3. Traumatic intervertebral disc herniation—this type of primary injury typically occurs in dogs with underlying intervertebral disc disease, most commonly chondroid degeneration of the dorsal aspect of the annulus fibrosus. This pathology predisposes the annulus to rupture with trauma, resulting in compression of the spinal cord due to herniation of the nucleus pulposus into the vertebral canal (see Chapter 13). In a recent study, less than one-third of dogs with traumatic disc extrusion had spinal cord compression. Most dogs had the so-called type III, noncompressive, high velocity/low volume, explosive disc herniations. These noncompressive traumatic herniations occur most commonly in older chondrodystrophic breeds, but can be seen in any dog. Although it is much less common, cats can also develop chondroid degeneration of the intervertebral disc, predisposing them to traumatic herniation.
    4. Spinal cord contusion—reports of hemorrhage into the spinal cord parenchyma are rare in the veterinary literature; however, it is likely that contusions do occur secondary to vertebral fracture, spinal luxation, or traumatic intervertebral disc herniation. Contusions are the result of damage to blood vessels in the spinal cord parenchyma, and in addition to resulting from direct trauma to the cord, they may also develop secondary to traumatic motion of the spinal cord within the vertebral canal, resulting in coup and contrecoup lesions, similar to cerebral contusions that develop after head trauma.
    5. Extra-axial hemorrhage—disruption of blood vessels serving the supportive structures surrounding the spinal cord can result in an accumulation of blood and hematoma formation. Subdural or epidural accumulations can cause neurologic dysfunction by compressing the spinal cord and compromising spinal cord blood flow. Although epidural and subdural spinal hematomas have been reported secondary to trauma in humans, they are rare. Several veterinary case reports describe the development of epidural hematomas secondary to spontaneous intervertebral disc herniation, but there are no published reports of these types of injuries secondary to trauma.

  2. Secondary spinal cord injury

    Many biochemical processes are set into motion by traumatic spinal cord injury and lead to continued spinal cord injury over the first 24–48 hrs after the primary injury. An understanding of these mechanisms of secondary injuries is essential when devising a therapeutic plan for a patient with spinal cord trauma.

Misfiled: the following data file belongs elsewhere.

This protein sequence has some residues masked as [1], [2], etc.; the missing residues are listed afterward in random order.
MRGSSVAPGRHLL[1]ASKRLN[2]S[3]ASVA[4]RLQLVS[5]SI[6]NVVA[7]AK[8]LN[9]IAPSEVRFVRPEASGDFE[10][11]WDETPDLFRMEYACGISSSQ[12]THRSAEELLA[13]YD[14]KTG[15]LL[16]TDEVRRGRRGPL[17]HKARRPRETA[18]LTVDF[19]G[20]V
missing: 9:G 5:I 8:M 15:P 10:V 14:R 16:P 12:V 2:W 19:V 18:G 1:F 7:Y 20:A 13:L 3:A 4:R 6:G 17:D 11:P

1. Excitotoxicity—excitatory neurotransmitters such as glutamate and aspartate are present in increased concentrations in the spinal cord parenchyma due to leakage from damaged neurons as well as decreased clearance by ischemic astrocytes. Stimulation of neighboring neurons by these neurotransmitters leads to adenosine triphosphate (ATP) depletion as well as an influx of sodium and calcium. The result is cellular edema and spinal cord swelling. Compression of the swollen spinal cord contributes further to cellular ischemia.
    2. Loss of autoregulation and ischemia—spinal cord blood flow remains constant despite changes in systemic blood pressure due to intrinsic autoregulatory mechanisms, causing vasoconstriction in response to increased blood pressure and vasodilation in response to decreased blood pressure. These autoregulatory mechanisms are commonly compromised after spinal cord trauma, and systemic hypotension, common in patients with trauma, leads to decreased spinal cord blood flow. If hypotension persists, spinal cord ischemia can result. The ischemia affects primarily the gray matter because its metabolic needs are higher and the blood supply to the gray matter is five times higher than the white matter.
    3. Accumulation of intracellular calcium—excitotoxicity and activation of voltage-gated calcium channels result in activation of phospholipase A2, triggering the inflammatory cascade. In addition, ATP is depleted due to the binding of calcium to phosphates, mitochondrial dysfunction occurs, and cytotoxic edema develops. All of these processes triggered by increases in intracellular calcium concentration lead to continued neuronal cell death.
    4. Oxidative injury—the presence of increased intracellular calcium, ischemia-reperfusion phenomena, the presence of iron and copper due to hemorrhage, and the high lipid content of spinal cord tissues all favor the production of reactive oxygen species. Neuronal cell membranes, rich in polyunsaturated fatty acids, provide an excellent medium for chain reactions that perpetuate this injury. This cycle of oxidative damage contributes to ongoing cellular injury and necrosis.